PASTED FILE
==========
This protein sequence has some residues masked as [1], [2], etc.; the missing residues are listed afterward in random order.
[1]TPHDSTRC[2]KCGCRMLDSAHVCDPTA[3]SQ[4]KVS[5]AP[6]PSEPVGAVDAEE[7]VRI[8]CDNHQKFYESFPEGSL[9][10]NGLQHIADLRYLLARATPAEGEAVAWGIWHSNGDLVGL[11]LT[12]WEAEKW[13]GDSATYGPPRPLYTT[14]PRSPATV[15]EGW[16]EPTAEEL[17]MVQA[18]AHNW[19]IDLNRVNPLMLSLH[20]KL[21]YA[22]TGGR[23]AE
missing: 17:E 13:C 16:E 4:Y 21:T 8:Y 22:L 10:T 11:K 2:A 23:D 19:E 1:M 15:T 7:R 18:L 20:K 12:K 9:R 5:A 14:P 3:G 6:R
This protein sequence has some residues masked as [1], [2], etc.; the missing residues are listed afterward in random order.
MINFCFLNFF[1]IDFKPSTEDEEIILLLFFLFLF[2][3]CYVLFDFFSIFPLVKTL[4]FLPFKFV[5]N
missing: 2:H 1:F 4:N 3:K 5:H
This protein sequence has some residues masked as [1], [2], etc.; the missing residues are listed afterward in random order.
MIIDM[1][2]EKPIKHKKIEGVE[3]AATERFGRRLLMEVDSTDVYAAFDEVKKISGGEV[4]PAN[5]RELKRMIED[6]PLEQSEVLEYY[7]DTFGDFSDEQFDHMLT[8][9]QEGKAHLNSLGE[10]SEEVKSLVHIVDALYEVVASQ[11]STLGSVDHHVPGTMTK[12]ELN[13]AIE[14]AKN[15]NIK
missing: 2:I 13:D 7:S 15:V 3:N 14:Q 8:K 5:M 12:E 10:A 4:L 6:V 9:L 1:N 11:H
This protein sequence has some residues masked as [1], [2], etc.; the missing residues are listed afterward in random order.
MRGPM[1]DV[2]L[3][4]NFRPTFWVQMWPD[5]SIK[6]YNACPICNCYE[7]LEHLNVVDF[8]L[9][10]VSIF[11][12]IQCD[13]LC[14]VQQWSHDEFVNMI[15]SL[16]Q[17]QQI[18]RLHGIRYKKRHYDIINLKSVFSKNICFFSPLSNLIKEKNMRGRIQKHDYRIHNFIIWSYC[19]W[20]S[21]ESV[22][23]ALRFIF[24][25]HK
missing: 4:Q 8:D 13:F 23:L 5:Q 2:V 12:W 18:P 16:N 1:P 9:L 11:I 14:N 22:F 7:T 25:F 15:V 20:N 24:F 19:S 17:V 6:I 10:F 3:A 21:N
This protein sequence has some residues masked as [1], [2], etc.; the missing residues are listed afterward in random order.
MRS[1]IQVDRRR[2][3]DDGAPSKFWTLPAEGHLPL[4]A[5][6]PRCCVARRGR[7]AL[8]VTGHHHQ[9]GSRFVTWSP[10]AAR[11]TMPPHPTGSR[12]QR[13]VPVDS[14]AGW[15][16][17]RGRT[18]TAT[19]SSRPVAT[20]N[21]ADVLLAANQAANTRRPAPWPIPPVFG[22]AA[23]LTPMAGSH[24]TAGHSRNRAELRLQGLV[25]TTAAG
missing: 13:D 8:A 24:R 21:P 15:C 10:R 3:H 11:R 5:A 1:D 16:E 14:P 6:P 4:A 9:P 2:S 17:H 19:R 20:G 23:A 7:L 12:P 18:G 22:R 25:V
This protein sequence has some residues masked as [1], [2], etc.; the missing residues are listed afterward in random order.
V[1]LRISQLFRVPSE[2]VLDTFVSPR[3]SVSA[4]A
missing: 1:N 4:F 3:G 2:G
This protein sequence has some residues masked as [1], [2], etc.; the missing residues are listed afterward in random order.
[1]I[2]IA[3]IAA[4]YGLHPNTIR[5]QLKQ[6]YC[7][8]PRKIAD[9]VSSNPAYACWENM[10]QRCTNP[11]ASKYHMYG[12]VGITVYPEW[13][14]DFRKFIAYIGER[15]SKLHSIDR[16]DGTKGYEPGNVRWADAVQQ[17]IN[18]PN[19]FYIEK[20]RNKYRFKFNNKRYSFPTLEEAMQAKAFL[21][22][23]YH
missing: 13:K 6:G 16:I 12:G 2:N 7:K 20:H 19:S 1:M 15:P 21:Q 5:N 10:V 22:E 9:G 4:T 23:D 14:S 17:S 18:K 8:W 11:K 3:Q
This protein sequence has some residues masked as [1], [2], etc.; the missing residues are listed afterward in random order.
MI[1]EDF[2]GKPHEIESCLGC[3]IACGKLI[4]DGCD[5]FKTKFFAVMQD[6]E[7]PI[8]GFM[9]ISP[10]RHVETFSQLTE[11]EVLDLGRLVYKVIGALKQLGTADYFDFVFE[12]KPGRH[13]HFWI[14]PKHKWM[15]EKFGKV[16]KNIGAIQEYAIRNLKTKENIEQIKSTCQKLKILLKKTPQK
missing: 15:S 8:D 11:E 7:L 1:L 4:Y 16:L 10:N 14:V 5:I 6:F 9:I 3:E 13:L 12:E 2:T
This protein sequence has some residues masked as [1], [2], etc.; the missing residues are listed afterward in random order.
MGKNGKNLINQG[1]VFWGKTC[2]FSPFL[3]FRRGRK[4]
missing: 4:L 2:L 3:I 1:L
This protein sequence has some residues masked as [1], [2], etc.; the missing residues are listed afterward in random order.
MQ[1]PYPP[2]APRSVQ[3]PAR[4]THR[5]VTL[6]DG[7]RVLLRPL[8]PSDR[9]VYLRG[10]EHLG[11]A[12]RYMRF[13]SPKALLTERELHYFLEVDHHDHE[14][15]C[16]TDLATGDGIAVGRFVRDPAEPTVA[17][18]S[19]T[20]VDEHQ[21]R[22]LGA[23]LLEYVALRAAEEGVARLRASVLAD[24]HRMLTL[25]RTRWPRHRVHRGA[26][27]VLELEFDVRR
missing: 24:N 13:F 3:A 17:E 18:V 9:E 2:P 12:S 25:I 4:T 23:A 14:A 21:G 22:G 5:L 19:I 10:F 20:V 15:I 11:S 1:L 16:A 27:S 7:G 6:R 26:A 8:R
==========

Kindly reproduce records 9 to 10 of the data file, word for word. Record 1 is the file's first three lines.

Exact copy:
This protein sequence has some residues masked as [1], [2], etc.; the missing residues are listed afterward in random order.
MGKNGKNLINQG[1]VFWGKTC[2]FSPFL[3]FRRGRK[4]
missing: 4:L 2:L 3:I 1:L
This protein sequence has some residues masked as [1], [2], etc.; the missing residues are listed afterward in random order.
MQ[1]PYPP[2]APRSVQ[3]PAR[4]THR[5]VTL[6]DG[7]RVLLRPL[8]PSDR[9]VYLRG[10]EHLG[11]A[12]RYMRF[13]SPKALLTERELHYFLEVDHHDHE[14][15]C[16]TDLATGDGIAVGRFVRDPAEPTVA[17][18]S[19]T[20]VDEHQ[21]R[22]LGA[23]LLEYVALRAAEEGVARLRASVLAD[24]HRMLTL[25]RTRWPRHRVHRGA[26][27]VLELEFDVRR
missing: 24:N 13:F 3:A 17:E 18:V 9:E 2:P 12:S 25:I 4:T 23:A 14:A 21:G 22:G 5:L 19:I 10:F 20:V 15:I 11:S 1:L 16:A 27:S 7:G 6:R 26:A 8:R